In part 1 of this article, we met a David who grew up being bullied by his brothers. Worse yet, the bullying continued under the eye of a father who was unwilling to do anything to stop it. David’s brothers constantly criticized him, so that nothing he did was ever good enough in their eyes. “What have I done now?” seems to have been the exasperated sigh of a young man who felt unable to escape his situation.
But escape he does.
Finding the armies of God quaking in their boots at the sight of a Philistine dog, David volunteers to take on a giant. In the process he meets what would probably be the best friend he ever had. Jonathan was not only a believer, but also the king’s son. After slaying the giant and winning the popularity of the people, David and Jonathan become fast friends. Later, David finds another friend in the king’s daughter. After proving himself to the king, he wins the right to marry the king’s daughter. Life seems to be pretty good right now. He is brother-in-law and close friend to the king’s son, and he is married to the king’s daughter. I’d call it a day, wouldn’t you. Ah, but we’re not finished.
After finding himself heralded by the people as a champion, the same king whose daughter he is married to, turns upon him and makes him the target of his jealousy and anger. Saul, who was the king of Israel, gets it into his head that David is out to wrest the throne out from under him. He actually tries to kill David. Several times! Think about that. What kind of effect would it have upon you to be the victim of someone who had literally tried to murder you at the dining room table? Now imagine what kind of effect it would have upon you were this same person to then gather his troops together to hunt you down like a dog over the course of the next several years.
Some time after this the king is killed in battle. Sadly, his son, David’s best friend, dies with him. David is heartbroken by this. Nevertheless, he is made king. He defeats the Philistine army, secures the borders of his new empire, then takes his seat upon the throne.
Years pass, during which his first love, the daughter of the former king, chastises him with disgust at the very moment he is leading a procession to bring the ark of the covenant back into Jerusalem. David is angry. He rebukes her. God will not let her shame go. He closes her womb so that she remains barren the rest of her life.
Again years pass. The man who had once been bullied by his brothers, hunted down like a dog by a man he greatly respected, lost his best friend to his father’s rebellious stupidity, and forsaken by his first love, has now entered his latter years. He is an older man, a wiser man, a man of Godly conviction who has already authored numerous psalms. It is during these slow, quiet years that he enters upon the dawn of his greatest suffering. It begins with an adulterous affair with Bathsheba. Afterward, to hide the adultery and, let’s face it, the rape, he has Bathsheba’s husband murdered. After the whole ugly thing finally comes out and David repents, things then seem to settle down again.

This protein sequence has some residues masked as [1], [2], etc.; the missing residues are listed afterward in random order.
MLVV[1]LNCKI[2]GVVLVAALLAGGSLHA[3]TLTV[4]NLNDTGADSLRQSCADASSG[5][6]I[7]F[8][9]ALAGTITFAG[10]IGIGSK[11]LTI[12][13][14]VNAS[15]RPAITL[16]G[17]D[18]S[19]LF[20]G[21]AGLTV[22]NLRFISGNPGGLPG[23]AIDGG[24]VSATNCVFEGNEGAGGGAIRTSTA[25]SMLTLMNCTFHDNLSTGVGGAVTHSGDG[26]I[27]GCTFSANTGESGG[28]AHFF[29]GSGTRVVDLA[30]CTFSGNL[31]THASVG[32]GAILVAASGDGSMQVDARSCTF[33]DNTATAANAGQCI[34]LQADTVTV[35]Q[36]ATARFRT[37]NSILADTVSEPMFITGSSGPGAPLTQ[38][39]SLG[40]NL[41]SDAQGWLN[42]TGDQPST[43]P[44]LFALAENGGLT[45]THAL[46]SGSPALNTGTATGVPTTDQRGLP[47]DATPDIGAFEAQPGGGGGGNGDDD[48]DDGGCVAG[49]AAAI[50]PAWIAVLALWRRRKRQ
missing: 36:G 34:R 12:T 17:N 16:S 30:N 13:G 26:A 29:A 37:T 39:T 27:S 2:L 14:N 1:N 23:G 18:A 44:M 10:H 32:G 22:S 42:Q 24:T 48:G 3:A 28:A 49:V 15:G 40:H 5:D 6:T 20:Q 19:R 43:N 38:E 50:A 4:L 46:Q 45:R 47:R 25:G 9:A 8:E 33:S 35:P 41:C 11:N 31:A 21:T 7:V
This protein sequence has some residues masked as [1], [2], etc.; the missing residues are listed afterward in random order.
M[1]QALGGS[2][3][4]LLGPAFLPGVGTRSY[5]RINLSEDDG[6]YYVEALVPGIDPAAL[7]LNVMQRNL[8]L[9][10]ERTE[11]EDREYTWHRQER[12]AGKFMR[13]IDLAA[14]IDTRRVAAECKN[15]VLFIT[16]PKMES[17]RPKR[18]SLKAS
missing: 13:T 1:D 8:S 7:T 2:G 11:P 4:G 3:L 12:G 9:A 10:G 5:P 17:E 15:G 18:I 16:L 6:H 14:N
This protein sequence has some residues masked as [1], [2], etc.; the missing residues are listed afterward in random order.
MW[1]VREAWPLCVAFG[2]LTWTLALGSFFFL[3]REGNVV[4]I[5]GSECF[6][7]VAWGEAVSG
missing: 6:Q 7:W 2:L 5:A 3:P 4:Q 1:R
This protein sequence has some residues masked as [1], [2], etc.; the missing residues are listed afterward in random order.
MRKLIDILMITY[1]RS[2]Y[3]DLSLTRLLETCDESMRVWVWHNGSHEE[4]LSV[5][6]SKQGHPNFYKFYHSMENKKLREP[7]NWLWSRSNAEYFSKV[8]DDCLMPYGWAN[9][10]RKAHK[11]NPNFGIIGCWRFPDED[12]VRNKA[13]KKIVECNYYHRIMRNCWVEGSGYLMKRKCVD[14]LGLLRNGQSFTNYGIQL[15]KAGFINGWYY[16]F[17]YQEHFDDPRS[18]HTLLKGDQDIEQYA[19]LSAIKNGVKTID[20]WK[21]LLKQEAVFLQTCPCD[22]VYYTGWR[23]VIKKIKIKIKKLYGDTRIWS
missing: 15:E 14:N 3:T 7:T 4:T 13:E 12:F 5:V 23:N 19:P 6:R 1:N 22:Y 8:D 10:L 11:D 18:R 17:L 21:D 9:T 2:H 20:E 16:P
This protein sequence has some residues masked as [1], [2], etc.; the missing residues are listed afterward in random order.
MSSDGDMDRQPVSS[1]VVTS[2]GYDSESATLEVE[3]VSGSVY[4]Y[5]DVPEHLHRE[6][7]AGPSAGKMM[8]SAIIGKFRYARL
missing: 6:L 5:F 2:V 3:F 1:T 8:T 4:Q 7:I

Until . . .
2 Samuel 13
Now Absalom, David’s son, had a beautiful sister, whose name was Tamar. And after a time Amnon, David’s son, loved her.2 And Amnon was so tormented that he made himself ill because of his sister Tamar, for she was a virgin, and it seemed impossible to Amnon to do anything to her.3 But Amnon had a friend, whose name was Jonadab, the son of Shimeah, David’s brother. And Jonadab was a very crafty man.4 And he said to him, “O son of the king, why are you so haggard morning after morning? Will you not tell me?” Amnon said to him, “I love Tamar, my brother Absalom’s sister.”5 Jonadab said to him, “Lie down on your bed and pretend to be ill. And when your father comes to see you, say to him, ‘Let my sister Tamar come and give me bread to eat, and prepare the food in my sight, that I may see it and eat it from her hand.’”6 So Amnon lay down and pretended to be ill. And when the king came to see him, Amnon said to the king, “Please let my sister Tamar come and make a couple of cakes in my sight, that I may eat from her hand.”
7 Then David sent home to Tamar, saying, “Go to your brother Amnon’s house and prepare food for him.”8 So Tamar went to her brother Amnon’s house, where he was lying down. And she took dough and kneaded it and made cakes in his sight and baked the cakes.9 And she took the pan and emptied it out before him, but he refused to eat. And Amnon said, “Send out everyone from me.” So everyone went out from him.10 Then Amnon said to Tamar, “Bring the food into the chamber, that I may eat from your hand.” And Tamar took the cakes she had made and brought them into the chamber to Amnon her brother.11 But when she brought them near him to eat, he took hold of her and said to her, “Come, lie with me, my sister.”12 She answered him, “No, my brother, do not violate me, for such a thing is not done in Israel; do not do this outrageous thing.13 As for me, where could I carry my shame? And as for you, you would be as one of the outrageous fools in Israel. Now therefore, please speak to the king, for he will not withhold me from you.”14 But he would not listen to her, and being stronger than she, he violated her and lay with her.